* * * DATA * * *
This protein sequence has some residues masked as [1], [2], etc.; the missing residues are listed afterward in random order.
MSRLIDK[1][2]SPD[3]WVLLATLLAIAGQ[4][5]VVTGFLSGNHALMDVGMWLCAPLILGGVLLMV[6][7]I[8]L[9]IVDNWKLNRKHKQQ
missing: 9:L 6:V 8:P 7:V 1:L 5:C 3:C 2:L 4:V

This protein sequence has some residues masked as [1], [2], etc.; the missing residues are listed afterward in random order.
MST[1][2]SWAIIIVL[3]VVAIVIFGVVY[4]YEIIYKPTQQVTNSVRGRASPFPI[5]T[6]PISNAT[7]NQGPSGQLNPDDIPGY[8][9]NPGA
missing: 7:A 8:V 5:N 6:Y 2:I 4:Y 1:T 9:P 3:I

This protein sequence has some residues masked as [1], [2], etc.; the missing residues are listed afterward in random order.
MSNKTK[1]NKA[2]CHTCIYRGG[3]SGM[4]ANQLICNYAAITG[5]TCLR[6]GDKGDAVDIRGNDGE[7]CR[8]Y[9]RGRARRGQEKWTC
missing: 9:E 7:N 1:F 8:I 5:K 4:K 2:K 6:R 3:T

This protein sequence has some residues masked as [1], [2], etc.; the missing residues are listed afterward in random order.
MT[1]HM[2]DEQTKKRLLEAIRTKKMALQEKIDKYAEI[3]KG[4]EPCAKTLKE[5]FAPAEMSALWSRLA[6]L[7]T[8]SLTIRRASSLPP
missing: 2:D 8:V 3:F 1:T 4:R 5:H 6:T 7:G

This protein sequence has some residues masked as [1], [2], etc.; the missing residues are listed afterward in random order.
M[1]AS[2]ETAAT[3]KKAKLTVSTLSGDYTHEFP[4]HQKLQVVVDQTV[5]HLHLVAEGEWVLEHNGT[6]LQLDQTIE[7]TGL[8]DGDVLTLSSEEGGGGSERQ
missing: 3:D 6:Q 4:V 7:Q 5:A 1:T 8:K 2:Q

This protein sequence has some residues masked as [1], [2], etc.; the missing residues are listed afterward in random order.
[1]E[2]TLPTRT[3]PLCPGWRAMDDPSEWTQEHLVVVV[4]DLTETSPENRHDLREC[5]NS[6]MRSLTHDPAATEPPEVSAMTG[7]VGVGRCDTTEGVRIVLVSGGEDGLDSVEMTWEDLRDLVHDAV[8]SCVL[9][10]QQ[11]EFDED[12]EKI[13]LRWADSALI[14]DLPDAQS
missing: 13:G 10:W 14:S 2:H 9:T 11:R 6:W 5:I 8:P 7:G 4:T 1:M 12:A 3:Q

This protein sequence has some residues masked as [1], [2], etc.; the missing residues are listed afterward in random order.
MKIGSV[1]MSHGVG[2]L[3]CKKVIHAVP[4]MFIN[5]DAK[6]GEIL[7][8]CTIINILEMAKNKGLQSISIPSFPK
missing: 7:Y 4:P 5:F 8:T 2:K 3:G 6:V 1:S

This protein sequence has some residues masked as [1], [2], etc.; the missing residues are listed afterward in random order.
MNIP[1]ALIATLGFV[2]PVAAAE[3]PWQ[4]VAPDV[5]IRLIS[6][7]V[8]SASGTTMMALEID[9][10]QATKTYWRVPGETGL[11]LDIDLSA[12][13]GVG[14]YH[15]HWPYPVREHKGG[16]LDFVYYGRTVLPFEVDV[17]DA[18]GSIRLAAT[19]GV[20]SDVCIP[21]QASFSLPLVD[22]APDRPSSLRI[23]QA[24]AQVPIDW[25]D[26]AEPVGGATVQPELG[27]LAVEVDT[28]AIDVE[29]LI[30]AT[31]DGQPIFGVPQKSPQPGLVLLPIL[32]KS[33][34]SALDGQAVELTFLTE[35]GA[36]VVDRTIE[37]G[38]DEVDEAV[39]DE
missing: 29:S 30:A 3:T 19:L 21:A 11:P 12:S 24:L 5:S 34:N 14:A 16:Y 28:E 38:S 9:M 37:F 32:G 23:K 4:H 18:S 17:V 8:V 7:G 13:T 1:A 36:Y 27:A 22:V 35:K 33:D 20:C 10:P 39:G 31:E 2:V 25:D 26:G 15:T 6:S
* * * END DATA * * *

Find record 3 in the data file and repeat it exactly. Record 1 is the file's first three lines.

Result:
This protein sequence has some residues masked as [1], [2], etc.; the missing residues are listed afterward in random order.
MSNKTK[1]NKA[2]CHTCIYRGG[3]SGM[4]ANQLICNYAAITG[5]TCLR[6]GDKGDAVDIRGNDGE[7]CR[8]Y[9]RGRARRGQEKWTC
missing: 9:E 7:N 1:F 8:I 5:K 4:K 2:K 6:R 3:T